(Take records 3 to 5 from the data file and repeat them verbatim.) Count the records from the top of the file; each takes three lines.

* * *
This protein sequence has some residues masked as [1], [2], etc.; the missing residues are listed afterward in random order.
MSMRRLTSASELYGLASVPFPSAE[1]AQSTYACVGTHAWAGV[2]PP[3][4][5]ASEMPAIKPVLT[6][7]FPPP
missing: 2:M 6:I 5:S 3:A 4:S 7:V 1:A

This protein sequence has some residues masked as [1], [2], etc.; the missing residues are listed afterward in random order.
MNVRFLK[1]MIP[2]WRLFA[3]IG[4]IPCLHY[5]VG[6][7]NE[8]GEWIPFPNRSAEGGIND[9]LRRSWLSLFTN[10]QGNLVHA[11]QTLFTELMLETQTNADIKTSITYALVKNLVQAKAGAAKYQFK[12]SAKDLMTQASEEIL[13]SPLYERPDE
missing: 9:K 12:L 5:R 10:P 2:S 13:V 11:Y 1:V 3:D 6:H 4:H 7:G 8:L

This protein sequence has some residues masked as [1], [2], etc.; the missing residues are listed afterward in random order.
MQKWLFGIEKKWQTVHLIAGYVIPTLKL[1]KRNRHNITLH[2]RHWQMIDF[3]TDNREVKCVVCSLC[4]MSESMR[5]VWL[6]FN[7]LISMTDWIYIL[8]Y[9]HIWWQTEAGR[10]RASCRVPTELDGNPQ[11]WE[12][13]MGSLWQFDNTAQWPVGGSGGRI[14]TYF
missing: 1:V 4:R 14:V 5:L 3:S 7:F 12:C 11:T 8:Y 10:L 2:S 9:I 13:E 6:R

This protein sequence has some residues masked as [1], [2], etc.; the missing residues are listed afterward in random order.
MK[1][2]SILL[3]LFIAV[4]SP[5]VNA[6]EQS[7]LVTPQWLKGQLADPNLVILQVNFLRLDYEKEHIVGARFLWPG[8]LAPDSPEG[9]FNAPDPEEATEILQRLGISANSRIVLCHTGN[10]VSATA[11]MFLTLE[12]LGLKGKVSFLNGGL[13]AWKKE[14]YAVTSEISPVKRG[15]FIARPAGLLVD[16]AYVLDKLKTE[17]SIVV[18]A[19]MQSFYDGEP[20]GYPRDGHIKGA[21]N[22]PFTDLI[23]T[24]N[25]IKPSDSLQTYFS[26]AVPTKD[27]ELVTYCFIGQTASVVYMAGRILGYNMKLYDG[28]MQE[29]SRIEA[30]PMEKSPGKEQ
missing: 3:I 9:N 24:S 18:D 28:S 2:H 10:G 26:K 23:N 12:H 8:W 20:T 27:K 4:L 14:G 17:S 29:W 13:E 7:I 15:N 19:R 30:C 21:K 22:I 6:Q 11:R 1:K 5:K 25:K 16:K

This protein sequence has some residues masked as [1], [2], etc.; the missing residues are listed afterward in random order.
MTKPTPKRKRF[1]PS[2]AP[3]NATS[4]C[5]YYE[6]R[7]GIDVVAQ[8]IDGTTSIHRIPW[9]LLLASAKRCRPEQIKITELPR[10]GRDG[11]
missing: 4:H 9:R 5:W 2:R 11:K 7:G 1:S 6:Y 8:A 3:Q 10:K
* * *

This protein sequence has some residues masked as [1], [2], etc.; the missing residues are listed afterward in random order.
MQKWLFGIEKKWQTVHLIAGYVIPTLKL[1]KRNRHNITLH[2]RHWQMIDF[3]TDNREVKCVVCSLC[4]MSESMR[5]VWL[6]FN[7]LISMTDWIYIL[8]Y[9]HIWWQTEAGR[10]RASCRVPTELDGNPQ[11]WE[12][13]MGSLWQFDNTAQWPVGGSGGRI[14]TYF
missing: 1:V 4:R 14:V 5:L 3:S 7:F 12:C 11:T 8:Y 10:L 2:S 9:I 13:E 6:R

This protein sequence has some residues masked as [1], [2], etc.; the missing residues are listed afterward in random order.
MK[1][2]SILL[3]LFIAV[4]SP[5]VNA[6]EQS[7]LVTPQWLKGQLADPNLVILQVNFLRLDYEKEHIVGARFLWPG[8]LAPDSPEG[9]FNAPDPEEATEILQRLGISANSRIVLCHTGN[10]VSATA[11]MFLTLE[12]LGLKGKVSFLNGGL[13]AWKKE[14]YAVTSEISPVKRG[15]FIARPAGLLVD[16]AYVLDKLKTE[17]SIVV[18]A[19]MQSFYDGEP[20]GYPRDGHIKGA[21]N[22]PFTDLI[23]T[24]N[25]IKPSDSLQTYFS[26]AVPTKD[27]ELVTYCFIGQTASVVYMAGRILGYNMKLYDG[28]MQE[29]SRIEA[30]PMEKSPGKEQ
missing: 3:I 9:N 24:S 18:D 28:S 2:H 10:G 26:K 23:N 12:H 8:W 20:T 27:K 4:L 14:G 17:S 29:W 13:E 7:I 15:N 19:R 30:C 21:K 22:I 6:Q 11:R 1:K 5:K 25:K 16:K

This protein sequence has some residues masked as [1], [2], etc.; the missing residues are listed afterward in random order.
MTKPTPKRKRF[1]PS[2]AP[3]NATS[4]C[5]YYE[6]R[7]GIDVVAQ[8]IDGTTSIHRIPW[9]LLLASAKRCRPEQIKITELPR[10]GRDG[11]
missing: 4:H 9:R 5:W 2:R 11:K 7:G 1:S 6:Y 8:A 3:Q 10:K